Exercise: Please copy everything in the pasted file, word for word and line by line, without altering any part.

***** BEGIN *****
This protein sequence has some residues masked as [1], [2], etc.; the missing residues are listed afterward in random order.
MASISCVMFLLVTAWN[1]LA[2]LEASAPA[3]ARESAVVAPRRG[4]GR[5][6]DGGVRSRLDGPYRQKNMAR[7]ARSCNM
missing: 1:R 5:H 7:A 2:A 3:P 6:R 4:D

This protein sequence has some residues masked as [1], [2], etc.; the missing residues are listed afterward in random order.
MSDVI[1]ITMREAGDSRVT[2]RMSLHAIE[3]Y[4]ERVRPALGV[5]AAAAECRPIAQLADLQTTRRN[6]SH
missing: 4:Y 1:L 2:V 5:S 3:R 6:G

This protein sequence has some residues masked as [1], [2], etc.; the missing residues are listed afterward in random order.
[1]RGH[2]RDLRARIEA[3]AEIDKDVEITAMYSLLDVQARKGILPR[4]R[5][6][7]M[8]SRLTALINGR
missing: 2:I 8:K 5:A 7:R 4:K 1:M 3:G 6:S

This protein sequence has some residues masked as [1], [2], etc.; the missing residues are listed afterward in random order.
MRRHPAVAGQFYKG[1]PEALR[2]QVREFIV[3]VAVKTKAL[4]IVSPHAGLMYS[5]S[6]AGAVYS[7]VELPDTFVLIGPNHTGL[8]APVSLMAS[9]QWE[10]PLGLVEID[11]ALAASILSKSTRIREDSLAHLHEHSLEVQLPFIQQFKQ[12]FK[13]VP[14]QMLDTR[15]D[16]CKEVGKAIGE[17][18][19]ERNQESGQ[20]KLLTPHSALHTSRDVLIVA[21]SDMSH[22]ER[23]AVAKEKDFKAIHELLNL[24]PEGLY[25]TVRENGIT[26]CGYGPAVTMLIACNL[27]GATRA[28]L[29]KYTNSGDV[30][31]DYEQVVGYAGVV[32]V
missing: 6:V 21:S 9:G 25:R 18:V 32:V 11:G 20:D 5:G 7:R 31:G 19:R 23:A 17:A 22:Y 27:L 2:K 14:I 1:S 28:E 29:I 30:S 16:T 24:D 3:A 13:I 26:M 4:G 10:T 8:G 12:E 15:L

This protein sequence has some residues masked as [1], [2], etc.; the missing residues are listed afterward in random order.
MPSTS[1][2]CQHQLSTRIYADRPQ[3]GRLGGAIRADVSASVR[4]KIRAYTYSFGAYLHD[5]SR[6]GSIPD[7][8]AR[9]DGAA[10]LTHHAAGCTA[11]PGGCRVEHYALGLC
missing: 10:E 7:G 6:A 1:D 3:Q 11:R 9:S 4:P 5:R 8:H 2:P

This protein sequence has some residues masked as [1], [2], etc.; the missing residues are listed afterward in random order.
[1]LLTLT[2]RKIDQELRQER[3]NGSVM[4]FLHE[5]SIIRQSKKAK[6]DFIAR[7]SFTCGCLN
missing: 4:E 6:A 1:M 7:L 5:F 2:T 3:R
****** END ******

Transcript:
This protein sequence has some residues masked as [1], [2], etc.; the missing residues are listed afterward in random order.
MASISCVMFLLVTAWN[1]LA[2]LEASAPA[3]ARESAVVAPRRG[4]GR[5][6]DGGVRSRLDGPYRQKNMAR[7]ARSCNM
missing: 1:R 5:H 7:A 2:A 3:P 6:R 4:D

This protein sequence has some residues masked as [1], [2], etc.; the missing residues are listed afterward in random order.
MSDVI[1]ITMREAGDSRVT[2]RMSLHAIE[3]Y[4]ERVRPALGV[5]AAAAECRPIAQLADLQTTRRN[6]SH
missing: 4:Y 1:L 2:V 5:S 3:R 6:G

This protein sequence has some residues masked as [1], [2], etc.; the missing residues are listed afterward in random order.
[1]RGH[2]RDLRARIEA[3]AEIDKDVEITAMYSLLDVQARKGILPR[4]R[5][6][7]M[8]SRLTALINGR
missing: 2:I 8:K 5:A 7:R 4:K 1:M 3:G 6:S

This protein sequence has some residues masked as [1], [2], etc.; the missing residues are listed afterward in random order.
MRRHPAVAGQFYKG[1]PEALR[2]QVREFIV[3]VAVKTKAL[4]IVSPHAGLMYS[5]S[6]AGAVYS[7]VELPDTFVLIGPNHTGL[8]APVSLMAS[9]QWE[10]PLGLVEID[11]ALAASILSKSTRIREDSLAHLHEHSLEVQLPFIQQFKQ[12]FK[13]VP[14]QMLDTR[15]D[16]CKEVGKAIGE[17][18][19]ERNQESGQ[20]KLLTPHSALHTSRDVLIVA[21]SDMSH[22]ER[23]AVAKEKDFKAIHELLNL[24]PEGLY[25]TVRENGIT[26]CGYGPAVTMLIACNL[27]GATRA[28]L[29]KYTNSGDV[30][31]DYEQVVGYAGVV[32]V
missing: 6:V 21:S 9:G 25:R 18:V 32:V 11:G 20:D 5:G 7:R 31:G 19:R 23:A 17:A 22:Y 27:L 2:K 14:I 1:S 28:E 29:I 30:S 16:T 24:D 3:A 13:I 26:M 4:G 10:T 8:G 12:E 15:L

This protein sequence has some residues masked as [1], [2], etc.; the missing residues are listed afterward in random order.
MPSTS[1][2]CQHQLSTRIYADRPQ[3]GRLGGAIRADVSASVR[4]KIRAYTYSFGAYLHD[5]SR[6]GSIPD[7][8]AR[9]DGAA[10]LTHHAAGCTA[11]PGGCRVEHYALGLC
missing: 10:E 7:G 6:A 1:D 3:Q 11:R 9:S 4:P 5:R 8:H 2:P

This protein sequence has some residues masked as [1], [2], etc.; the missing residues are listed afterward in random order.
[1]LLTLT[2]RKIDQELRQER[3]NGSVM[4]FLHE[5]SIIRQSKKAK[6]DFIAR[7]SFTCGCLN
missing: 4:E 6:A 1:M 7:L 5:F 2:T 3:R